Korea: Time for action

Donald Trump, Barack Obama, The New York Times, The Washington Post and practically every other official or organ that has had a say in the North Korean nuclear crisis has been hopelessly naive in in their policy prescriptions, de facto allowing the terrorist state to obtain and continuously improve their nuclear weapons capability and master the ability of pairing this apocalyptic ammunition with an ICBM.  It’s for that reason that I’m writing, and have written, to offer a strong corrective to the ineffective protocols you're used to hearing and seeing.  
Every time North Korea launches a ballistic missile or carries out a nuclear test, the story unfolds as follows: The US condemns the action, calls for a UN security council meeting, tightens sanctions, threatens military action, and then everyone goes to sleep and forgets about it, and North Korea keeps gradually improving their missile and nuclear programs.  
Trump, Jim Mattis and Rex Tillerson have proven to be just as big a failure as the Clinton, Bush and Obama administrations.   The talk has been tougher, but the same narrative, in terms of concrete actions, has remained constant.  
For good reason, then, critics have predicted that North Korea will continue to improve their nuclear arsenal, and carry on with provocative tests.  
Where does this lead?
In five years, North Korea will have greatly improved their submarine launching capabilities, as a recent 38 North report indicates, improved their mobile transport of ICBM’s making them ever harder to preempt, developed nuclear weapons with an increasingly devastating payload, increased the number and range of those ICBM’s, and improved their retaliatory capabilities, in both conventional and nuclear dimensions, toward Seoul.   It also follows that tensions, and the likelihood of military action, will only increase as years go by, for that has been the consistent trend of the past thirty years.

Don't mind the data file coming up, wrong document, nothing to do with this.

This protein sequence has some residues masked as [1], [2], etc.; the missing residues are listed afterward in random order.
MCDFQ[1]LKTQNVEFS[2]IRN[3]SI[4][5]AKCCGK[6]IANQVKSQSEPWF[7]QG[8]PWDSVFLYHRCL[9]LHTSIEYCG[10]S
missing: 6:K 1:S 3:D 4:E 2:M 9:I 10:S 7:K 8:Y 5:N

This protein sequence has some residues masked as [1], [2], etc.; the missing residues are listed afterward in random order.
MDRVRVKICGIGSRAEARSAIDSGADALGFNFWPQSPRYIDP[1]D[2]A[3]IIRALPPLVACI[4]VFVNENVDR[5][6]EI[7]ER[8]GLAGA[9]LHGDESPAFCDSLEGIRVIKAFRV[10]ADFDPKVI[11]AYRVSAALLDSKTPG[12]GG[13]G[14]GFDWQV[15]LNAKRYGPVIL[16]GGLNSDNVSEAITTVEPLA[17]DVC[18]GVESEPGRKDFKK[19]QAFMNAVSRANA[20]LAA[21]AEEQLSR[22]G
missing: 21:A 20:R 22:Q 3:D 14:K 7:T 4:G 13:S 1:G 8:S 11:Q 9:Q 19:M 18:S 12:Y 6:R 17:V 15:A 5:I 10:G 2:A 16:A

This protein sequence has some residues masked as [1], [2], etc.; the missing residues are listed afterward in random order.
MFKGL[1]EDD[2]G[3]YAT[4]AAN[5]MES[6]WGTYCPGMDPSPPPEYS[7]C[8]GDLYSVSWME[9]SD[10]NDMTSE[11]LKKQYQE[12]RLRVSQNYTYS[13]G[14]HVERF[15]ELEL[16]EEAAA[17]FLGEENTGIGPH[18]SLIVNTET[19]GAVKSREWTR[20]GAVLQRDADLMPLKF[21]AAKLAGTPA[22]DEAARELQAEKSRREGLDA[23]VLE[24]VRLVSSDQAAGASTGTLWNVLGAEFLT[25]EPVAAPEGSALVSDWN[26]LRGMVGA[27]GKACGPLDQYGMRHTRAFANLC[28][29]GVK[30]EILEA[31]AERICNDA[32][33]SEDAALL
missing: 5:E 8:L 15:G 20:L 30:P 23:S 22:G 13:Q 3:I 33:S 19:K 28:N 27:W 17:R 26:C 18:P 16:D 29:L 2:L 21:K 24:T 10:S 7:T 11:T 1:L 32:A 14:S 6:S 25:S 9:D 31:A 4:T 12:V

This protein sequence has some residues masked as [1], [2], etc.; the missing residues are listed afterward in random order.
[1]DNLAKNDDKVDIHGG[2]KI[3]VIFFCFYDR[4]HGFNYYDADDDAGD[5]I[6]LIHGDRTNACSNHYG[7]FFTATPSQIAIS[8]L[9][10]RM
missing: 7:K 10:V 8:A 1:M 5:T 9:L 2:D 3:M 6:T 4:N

Why these actions only make headlines when North Korea decides to test a missile in mind-boggling.  
There is no way to stop Kim on his path towards becoming a full-blown, credible nuclear power other than through military action.  Our officials and commentators are deceiving us by indicating that tougher sanctions will lead to a meaningful resolution.  The Koreans won’t be coerced or scared into surrendering their program; Carrier strike groups in the pacific are only worth as much as our willingness to use them.  
Besides, if North Korea figured they would cave in the end due to economic isolation, they would cave now, instead of enduring hardship just to lose.  Instead, Kim has bet against our policy of economic sanctions by continually refining his nuclear arsenal, and therefore keeps winning the game.  
The United States has a decision to make: Accept North Korea as a nuclear power and turn a blind eye to their continued ballistic missile and nuclear tests, which will only become increasingly apocalyptic, or neutralize all of their offensive capabilities through an overwhelming military strike.